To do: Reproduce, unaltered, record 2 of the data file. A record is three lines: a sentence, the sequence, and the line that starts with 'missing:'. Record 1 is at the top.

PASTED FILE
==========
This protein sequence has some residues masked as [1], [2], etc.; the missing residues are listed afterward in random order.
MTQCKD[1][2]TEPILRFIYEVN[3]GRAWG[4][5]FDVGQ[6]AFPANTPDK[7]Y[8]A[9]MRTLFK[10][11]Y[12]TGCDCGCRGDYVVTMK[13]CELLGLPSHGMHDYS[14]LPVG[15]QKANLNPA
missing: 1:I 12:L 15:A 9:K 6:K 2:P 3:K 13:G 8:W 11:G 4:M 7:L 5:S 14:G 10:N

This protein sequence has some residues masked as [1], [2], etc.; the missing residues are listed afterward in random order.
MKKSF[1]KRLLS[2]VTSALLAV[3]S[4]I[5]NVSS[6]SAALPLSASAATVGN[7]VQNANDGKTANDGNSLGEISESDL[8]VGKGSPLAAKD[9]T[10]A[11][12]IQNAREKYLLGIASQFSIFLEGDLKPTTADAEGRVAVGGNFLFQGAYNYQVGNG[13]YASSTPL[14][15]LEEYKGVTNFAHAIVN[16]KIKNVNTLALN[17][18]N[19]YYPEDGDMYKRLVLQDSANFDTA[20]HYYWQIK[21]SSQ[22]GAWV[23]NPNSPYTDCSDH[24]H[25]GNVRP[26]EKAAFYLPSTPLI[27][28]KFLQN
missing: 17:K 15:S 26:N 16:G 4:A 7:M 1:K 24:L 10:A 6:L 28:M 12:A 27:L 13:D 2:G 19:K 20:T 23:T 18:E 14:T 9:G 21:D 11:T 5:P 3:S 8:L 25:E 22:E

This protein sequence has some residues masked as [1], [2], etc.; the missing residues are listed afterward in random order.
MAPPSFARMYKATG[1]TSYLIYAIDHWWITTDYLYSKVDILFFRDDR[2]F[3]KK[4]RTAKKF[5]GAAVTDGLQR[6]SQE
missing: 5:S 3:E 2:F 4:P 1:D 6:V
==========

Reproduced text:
This protein sequence has some residues masked as [1], [2], etc.; the missing residues are listed afterward in random order.
MKKSF[1]KRLLS[2]VTSALLAV[3]S[4]I[5]NVSS[6]SAALPLSASAATVGN[7]VQNANDGKTANDGNSLGEISESDL[8]VGKGSPLAAKD[9]T[10]A[11][12]IQNAREKYLLGIASQFSIFLEGDLKPTTADAEGRVAVGGNFLFQGAYNYQVGNG[13]YASSTPL[14][15]LEEYKGVTNFAHAIVN[16]KIKNVNTLALN[17][18]N[19]YYPEDGDMYKRLVLQDSANFDTA[20]HYYWQIK[21]SSQ[22]GAWV[23]NPNSPYTDCSDH[24]H[25]GNVRP[26]EKAAFYLPSTPLI[27][28]KFLQN
missing: 17:K 15:S 26:N 16:G 4:A 7:M 1:K 24:L 10:A 6:L 28:M 12:A 27:L 13:D 2:G 19:K 20:T 23:T 18:E 14:T 9:G 21:D 11:T 5:P 3:S 8:L 25:E 22:E